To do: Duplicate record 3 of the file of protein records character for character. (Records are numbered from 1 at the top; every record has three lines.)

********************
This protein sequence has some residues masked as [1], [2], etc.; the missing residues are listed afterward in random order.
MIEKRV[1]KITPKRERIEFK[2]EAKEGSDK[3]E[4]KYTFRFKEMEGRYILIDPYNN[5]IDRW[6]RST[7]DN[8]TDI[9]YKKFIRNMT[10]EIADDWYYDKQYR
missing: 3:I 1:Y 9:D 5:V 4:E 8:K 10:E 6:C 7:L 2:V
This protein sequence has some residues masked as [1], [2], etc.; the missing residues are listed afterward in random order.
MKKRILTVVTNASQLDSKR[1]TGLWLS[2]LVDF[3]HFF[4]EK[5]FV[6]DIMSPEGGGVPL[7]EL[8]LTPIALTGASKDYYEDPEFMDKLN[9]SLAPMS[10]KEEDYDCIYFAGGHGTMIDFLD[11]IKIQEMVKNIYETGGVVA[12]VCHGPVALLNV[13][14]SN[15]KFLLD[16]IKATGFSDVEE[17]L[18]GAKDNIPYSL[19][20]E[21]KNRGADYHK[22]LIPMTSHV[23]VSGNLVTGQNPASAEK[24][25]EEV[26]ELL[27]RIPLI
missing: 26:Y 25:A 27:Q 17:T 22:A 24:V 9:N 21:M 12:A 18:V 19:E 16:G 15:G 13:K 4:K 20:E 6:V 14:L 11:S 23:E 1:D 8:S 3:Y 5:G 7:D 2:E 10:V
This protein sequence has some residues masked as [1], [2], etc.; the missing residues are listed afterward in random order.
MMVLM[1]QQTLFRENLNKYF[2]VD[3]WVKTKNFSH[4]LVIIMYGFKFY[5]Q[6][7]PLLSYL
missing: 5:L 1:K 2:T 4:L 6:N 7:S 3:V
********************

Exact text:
This protein sequence has some residues masked as [1], [2], etc.; the missing residues are listed afterward in random order.
MMVLM[1]QQTLFRENLNKYF[2]VD[3]WVKTKNFSH[4]LVIIMYGFKFY[5]Q[6][7]PLLSYL
missing: 5:L 1:K 2:T 4:L 6:N 7:S 3:V